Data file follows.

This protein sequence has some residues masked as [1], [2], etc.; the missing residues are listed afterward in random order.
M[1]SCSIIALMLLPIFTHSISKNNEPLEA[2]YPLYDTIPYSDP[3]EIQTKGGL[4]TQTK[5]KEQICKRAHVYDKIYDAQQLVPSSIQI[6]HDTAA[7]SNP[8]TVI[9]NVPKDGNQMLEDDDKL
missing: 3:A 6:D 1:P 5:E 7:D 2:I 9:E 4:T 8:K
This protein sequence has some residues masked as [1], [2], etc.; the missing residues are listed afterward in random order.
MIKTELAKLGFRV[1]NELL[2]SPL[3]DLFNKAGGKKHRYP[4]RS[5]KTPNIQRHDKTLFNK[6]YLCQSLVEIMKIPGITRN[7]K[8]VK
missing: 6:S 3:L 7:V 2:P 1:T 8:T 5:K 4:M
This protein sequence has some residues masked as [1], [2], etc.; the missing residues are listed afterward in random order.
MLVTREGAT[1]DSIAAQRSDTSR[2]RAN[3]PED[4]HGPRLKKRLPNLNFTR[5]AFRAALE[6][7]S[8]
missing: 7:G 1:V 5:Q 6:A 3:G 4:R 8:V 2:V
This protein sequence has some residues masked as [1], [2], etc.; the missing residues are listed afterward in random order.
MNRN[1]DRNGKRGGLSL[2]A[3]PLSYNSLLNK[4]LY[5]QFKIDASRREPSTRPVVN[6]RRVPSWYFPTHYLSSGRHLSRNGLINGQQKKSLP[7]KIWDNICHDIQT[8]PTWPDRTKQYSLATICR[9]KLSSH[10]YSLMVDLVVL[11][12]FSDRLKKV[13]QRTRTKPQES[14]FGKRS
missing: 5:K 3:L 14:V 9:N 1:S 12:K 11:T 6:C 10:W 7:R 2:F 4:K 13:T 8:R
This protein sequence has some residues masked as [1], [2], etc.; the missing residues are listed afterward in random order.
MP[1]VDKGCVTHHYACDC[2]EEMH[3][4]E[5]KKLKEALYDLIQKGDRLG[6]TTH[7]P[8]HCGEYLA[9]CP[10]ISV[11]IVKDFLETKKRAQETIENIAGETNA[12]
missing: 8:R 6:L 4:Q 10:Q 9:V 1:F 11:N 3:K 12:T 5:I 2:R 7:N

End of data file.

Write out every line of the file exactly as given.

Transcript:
This protein sequence has some residues masked as [1], [2], etc.; the missing residues are listed afterward in random order.
M[1]SCSIIALMLLPIFTHSISKNNEPLEA[2]YPLYDTIPYSDP[3]EIQTKGGL[4]TQTK[5]KEQICKRAHVYDKIYDAQQLVPSSIQI[6]HDTAA[7]SNP[8]TVI[9]NVPKDGNQMLEDDDKL
missing: 3:A 6:D 1:P 5:E 7:D 2:I 9:E 4:T 8:K
This protein sequence has some residues masked as [1], [2], etc.; the missing residues are listed afterward in random order.
MIKTELAKLGFRV[1]NELL[2]SPL[3]DLFNKAGGKKHRYP[4]RS[5]KTPNIQRHDKTLFNK[6]YLCQSLVEIMKIPGITRN[7]K[8]VK
missing: 6:S 3:L 7:V 2:P 1:T 8:T 5:K 4:M
This protein sequence has some residues masked as [1], [2], etc.; the missing residues are listed afterward in random order.
MLVTREGAT[1]DSIAAQRSDTSR[2]RAN[3]PED[4]HGPRLKKRLPNLNFTR[5]AFRAALE[6][7]S[8]
missing: 7:G 1:V 5:Q 6:A 3:G 4:R 8:V 2:V
This protein sequence has some residues masked as [1], [2], etc.; the missing residues are listed afterward in random order.
MNRN[1]DRNGKRGGLSL[2]A[3]PLSYNSLLNK[4]LY[5]QFKIDASRREPSTRPVVN[6]RRVPSWYFPTHYLSSGRHLSRNGLINGQQKKSLP[7]KIWDNICHDIQT[8]PTWPDRTKQYSLATICR[9]KLSSH[10]YSLMVDLVVL[11][12]FSDRLKKV[13]QRTRTKPQES[14]FGKRS
missing: 5:K 3:L 14:V 9:N 1:S 12:K 11:T 6:C 10:W 7:R 2:F 4:K 13:T 8:R
This protein sequence has some residues masked as [1], [2], etc.; the missing residues are listed afterward in random order.
MP[1]VDKGCVTHHYACDC[2]EEMH[3][4]E[5]KKLKEALYDLIQKGDRLG[6]TTH[7]P[8]HCGEYLA[9]CP[10]ISV[11]IVKDFLETKKRAQETIENIAGETNA[12]
missing: 8:R 6:L 4:Q 10:Q 9:V 1:F 11:N 3:K 12:T 5:I 2:R 7:N